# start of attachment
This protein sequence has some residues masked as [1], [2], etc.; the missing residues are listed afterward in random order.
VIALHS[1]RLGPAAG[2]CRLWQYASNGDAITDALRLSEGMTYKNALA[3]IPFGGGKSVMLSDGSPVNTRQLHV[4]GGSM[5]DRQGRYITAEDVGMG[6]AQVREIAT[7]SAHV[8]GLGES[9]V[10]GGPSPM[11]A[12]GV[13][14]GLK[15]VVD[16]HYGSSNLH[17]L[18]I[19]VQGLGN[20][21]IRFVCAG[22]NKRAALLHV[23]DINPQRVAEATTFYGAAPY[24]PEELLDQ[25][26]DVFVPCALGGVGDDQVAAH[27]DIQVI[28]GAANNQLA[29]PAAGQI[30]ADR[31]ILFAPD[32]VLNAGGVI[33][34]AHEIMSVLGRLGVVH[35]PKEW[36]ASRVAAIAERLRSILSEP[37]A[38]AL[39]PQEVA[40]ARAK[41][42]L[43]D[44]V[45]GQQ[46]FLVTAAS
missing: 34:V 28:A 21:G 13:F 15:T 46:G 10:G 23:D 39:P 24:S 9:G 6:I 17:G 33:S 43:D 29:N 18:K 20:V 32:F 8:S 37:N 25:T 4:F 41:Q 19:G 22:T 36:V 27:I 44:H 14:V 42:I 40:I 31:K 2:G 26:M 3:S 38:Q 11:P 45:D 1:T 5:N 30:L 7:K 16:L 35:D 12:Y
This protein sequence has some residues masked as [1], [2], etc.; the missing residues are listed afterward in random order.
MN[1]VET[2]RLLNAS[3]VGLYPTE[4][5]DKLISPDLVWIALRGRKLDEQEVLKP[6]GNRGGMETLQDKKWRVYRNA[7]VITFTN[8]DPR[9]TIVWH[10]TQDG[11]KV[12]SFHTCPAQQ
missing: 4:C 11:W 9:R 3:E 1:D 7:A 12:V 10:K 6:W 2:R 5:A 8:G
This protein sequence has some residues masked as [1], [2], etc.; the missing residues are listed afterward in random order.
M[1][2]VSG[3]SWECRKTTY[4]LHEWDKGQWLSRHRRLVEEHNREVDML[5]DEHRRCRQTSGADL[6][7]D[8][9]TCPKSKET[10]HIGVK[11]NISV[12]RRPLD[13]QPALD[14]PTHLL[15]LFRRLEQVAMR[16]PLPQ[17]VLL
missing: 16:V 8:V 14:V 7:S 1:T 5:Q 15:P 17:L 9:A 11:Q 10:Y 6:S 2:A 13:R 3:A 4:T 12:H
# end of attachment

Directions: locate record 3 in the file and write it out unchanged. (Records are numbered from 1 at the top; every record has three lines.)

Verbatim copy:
This protein sequence has some residues masked as [1], [2], etc.; the missing residues are listed afterward in random order.
M[1][2]VSG[3]SWECRKTTY[4]LHEWDKGQWLSRHRRLVEEHNREVDML[5]DEHRRCRQTSGADL[6][7]D[8][9]TCPKSKET[10]HIGVK[11]NISV[12]RRPLD[13]QPALD[14]PTHLL[15]LFRRLEQVAMR[16]PLPQ[17]VLL
missing: 16:V 8:V 14:V 7:S 1:T 5:Q 15:P 17:L 9:A 11:Q 10:Y 6:S 2:A 13:R 3:A 4:T 12:H